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So those are occupying me at the moment.'Speaking earlier this year about why he has not retired, Sir David told the Radio Times: 'Who wouldn't be grateful for people coming up and saying, 'Would you like to go to Trinidad? So suggests new research that tracked changes in two genes thought to help regulate brain growth, changes that appeared well after the rise of modern humans 200,000 years ago.Lahn and colleagues examined two genes, named microcephalin and ASPM, that are connected to brain size.If those genes don't work, babies are born with severely small brains, called microcephaly.They are highly prized by game fishermen because they put up a strong fight and can break rods and snap strong fishing lines.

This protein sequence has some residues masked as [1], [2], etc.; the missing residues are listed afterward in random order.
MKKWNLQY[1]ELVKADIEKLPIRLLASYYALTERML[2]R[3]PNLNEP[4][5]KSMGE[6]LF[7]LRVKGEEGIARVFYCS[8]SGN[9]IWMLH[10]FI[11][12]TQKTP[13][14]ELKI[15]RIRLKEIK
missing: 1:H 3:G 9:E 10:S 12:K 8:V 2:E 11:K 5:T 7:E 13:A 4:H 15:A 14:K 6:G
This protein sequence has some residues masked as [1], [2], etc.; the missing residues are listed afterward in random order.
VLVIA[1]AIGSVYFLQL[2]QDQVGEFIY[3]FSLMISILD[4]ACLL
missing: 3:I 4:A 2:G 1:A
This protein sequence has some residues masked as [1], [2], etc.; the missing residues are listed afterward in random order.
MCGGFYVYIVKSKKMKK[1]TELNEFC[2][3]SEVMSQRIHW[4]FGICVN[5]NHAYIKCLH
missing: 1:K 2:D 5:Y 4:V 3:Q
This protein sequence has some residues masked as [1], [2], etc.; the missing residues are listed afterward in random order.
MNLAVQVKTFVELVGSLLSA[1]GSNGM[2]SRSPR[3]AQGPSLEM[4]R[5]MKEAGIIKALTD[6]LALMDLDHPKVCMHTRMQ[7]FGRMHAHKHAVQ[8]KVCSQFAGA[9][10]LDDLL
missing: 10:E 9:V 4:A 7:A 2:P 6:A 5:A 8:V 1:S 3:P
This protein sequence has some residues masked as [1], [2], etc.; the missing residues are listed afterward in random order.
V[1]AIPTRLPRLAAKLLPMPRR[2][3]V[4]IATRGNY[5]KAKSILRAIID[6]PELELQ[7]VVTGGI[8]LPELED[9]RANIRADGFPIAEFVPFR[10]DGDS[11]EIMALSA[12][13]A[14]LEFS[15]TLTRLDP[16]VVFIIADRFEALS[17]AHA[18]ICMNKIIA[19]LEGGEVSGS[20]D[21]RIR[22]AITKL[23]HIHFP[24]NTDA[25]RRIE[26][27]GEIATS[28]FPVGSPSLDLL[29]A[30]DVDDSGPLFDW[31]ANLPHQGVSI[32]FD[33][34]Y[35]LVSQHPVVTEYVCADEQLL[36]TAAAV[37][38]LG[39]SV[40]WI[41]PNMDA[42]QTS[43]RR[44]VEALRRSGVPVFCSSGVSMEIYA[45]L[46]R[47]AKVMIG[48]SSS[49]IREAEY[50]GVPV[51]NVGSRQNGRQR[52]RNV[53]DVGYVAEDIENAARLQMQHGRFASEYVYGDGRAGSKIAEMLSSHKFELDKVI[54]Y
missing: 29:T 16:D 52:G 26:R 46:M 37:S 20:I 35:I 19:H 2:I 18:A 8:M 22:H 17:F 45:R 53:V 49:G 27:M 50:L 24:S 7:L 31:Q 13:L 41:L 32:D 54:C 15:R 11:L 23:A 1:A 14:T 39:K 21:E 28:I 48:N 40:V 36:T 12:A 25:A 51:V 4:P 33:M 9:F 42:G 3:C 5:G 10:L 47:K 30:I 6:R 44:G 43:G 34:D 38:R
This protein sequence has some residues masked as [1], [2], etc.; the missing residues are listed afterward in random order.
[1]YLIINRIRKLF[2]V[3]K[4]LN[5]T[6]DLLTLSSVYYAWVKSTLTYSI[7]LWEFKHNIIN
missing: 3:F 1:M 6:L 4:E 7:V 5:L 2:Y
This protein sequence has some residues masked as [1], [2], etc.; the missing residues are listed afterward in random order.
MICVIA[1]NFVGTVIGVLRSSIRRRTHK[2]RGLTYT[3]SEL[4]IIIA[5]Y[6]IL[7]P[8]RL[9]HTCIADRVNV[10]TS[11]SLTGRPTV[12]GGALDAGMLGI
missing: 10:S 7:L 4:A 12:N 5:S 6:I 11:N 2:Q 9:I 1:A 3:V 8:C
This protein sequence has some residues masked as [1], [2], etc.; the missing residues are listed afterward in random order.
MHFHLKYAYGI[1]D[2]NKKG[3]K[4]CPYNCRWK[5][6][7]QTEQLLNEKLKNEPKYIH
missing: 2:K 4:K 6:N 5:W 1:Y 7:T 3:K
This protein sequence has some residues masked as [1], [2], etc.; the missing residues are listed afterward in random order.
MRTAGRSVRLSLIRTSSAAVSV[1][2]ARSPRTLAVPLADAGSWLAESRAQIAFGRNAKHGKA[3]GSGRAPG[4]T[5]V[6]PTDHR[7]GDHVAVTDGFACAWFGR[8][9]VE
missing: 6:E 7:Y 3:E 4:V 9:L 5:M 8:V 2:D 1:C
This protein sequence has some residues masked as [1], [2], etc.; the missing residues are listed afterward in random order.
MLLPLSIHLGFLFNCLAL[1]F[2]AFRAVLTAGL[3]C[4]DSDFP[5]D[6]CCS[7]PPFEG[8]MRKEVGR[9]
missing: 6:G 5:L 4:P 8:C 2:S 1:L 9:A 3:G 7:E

What they found, and filmed, might prove to be the stand-out moment of the series, which begins next Sunday night.The dramatic hunting sequence will captivate viewers and is likely to draw comparisons to the award-winning snakes versus iguanas scene from Planet Earth II last year.Series producer James Honeyborne said: 'It's one thing seeing a fish flying through the air, that's unexpected enough.'But then seeing a fish flying through the air and catching a bird in its mouth, wow... The fish launches out of the water with phenomenal speed and acceleration and catches this bird in mid-air.After a study showed the fastest-growing age group is the over-100s, he was asked whether he saw any reason why he couldn't join them. He has always maintained that he will keep working until the BBC decides his time is up. Asked what projects he is working on at the moment, he said: 'I have a film about ants behaving in a rather odd way and ichthyosaurs, which are extinct fossil sea dragons.'I have a programme about eggs and how remarkable eggs are, and I have a story about a Victorian captive elephant.